I’m sick of this chalk wall. And I’m sick of that chalk wall. And that one. And especially, that one with it’s stupid lines. I’ve counted them a hundred times and come up with a hundred different numbers.
I was seven when Mama started making them and I was thirteen when she stopped. I’m going to keep counting until I’ve been in here for as many days as she was, so I will be here until I’m twenty.
Three days down. Six years to go.
Hi, I’m Millie. Welcome to my new home.
It’s not much. It smells like chalk. I mean, it’s made of chalk, so…
I have a window. It’s probably my favourite thing in the hole. It gives me light during the day and it’s my only source of fresh air. I think fresh air is underrated when you’re not living in a hole. The window’s at an angle so I can’t really see out of it. If I could change one thing, I’d make it a real window with wooden panels and a curtain.
Otherwise, it’s very comfortable here. Mama knew how to decorate. Every pillow is embroidered, and every sheet is worn to softness until linen feels like silk. And every ledge is stocked with books – well, religious texts.
I tried reading one, but it was so boring that I read the first line seven times and fell asleep. Now, I like to stroke the spines and remember how Mama held them. I feel the folded corners and kiss the oil fingerprints she left behind.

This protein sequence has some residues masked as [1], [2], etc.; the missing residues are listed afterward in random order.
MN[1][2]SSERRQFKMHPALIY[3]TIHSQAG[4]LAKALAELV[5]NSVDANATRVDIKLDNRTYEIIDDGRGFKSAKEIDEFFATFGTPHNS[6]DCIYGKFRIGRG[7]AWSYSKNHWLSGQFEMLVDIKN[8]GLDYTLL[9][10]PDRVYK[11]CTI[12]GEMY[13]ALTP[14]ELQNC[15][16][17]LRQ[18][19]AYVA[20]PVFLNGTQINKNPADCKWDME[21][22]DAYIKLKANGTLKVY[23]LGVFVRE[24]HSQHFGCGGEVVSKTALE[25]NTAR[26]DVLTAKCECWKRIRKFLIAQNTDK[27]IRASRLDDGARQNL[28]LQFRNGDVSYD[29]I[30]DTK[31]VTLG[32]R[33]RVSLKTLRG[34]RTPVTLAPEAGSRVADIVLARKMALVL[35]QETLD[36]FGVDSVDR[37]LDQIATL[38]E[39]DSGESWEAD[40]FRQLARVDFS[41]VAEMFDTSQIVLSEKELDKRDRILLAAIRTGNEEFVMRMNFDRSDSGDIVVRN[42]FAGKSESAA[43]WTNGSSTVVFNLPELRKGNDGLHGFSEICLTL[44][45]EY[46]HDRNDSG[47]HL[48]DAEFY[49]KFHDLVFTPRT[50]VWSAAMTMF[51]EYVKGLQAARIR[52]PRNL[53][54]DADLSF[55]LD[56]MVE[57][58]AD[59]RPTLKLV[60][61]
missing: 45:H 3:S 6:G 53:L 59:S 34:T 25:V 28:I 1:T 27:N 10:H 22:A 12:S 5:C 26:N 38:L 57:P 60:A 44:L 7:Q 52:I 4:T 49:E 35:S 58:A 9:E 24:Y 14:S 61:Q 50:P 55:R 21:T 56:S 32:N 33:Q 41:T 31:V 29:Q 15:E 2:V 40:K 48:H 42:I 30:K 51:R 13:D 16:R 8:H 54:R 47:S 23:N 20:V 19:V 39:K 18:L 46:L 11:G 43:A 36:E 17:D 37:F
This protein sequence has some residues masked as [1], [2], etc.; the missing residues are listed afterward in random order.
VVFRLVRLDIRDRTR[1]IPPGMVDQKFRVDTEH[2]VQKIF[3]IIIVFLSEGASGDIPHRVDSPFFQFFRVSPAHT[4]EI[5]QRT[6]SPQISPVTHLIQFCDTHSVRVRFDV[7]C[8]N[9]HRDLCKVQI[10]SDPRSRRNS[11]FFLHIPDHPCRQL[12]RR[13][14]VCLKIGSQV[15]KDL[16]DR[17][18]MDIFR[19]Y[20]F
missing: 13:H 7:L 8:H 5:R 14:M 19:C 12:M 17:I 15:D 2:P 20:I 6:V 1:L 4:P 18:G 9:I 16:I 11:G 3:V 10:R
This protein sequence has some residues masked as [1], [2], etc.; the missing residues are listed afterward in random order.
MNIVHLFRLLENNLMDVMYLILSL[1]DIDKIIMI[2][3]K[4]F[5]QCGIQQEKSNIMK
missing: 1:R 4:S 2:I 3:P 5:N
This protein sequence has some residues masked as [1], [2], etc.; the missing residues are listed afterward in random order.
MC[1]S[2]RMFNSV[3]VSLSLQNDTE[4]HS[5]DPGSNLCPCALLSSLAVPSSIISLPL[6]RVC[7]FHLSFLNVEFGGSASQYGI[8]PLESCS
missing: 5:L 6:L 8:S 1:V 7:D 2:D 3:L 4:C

Maybe that’s a bit weird, but I miss her, like, a lot.
She must have had every word of these memorised. Maybe I’ll try reading them again sometime. I’ll need something to do. For the next six years.
I brought lots of food with me. I put it all in a basket and I covered it so the flies couldn’t get to it. Not that there are flies in here, but just in case.
I have lots of pies. Lots and lots of pies – some meat ones, some vegetable ones and some jam ones because I love jam although I kind of regret bringing them because it makes everything sticky, and I don’t have water to wash it off.
I have water to drink, though. Obviously. I mean, that’s pretty important!
It’s a lot of food. It will probably be enough for six years. Hopefully. I’m not one-hundred percent sure because I didn’t track how much food I ate in the last six years, but I’ll probably be fine.
Father doesn’t know I’m in here. No, no one knows I’m in here. I pulled the dresser as close to the wall as I could get it and then I slammed the door really hard until the latch fell. It took forever, but I did it without anyone’s help.
Mama would be proud of me. I know she would.
She wasn’t sick, you know. I mean, she was when she died, but she wasn’t before that. Father told everyone she was because he didn’t want to tell them the truth. He thought it was better for her to die in the priest hole than be beheaded.
I don’t really understand it. She was just Catholic. Not even a priest.
I don’t think she should have died at all.
Every time I think about it, my stomach goes queasy. I’ll definitely feel better in six years though. Right?
Deborah Rose is the Managing Editor for Hey Young Writer. She is the author of YA, fantasy novels Dragon Pearls (2019) and Crown My Heart (2020). You can follow her on Instagram at @authordeborahrose or visit her website, deborahrosegreen.co.uk!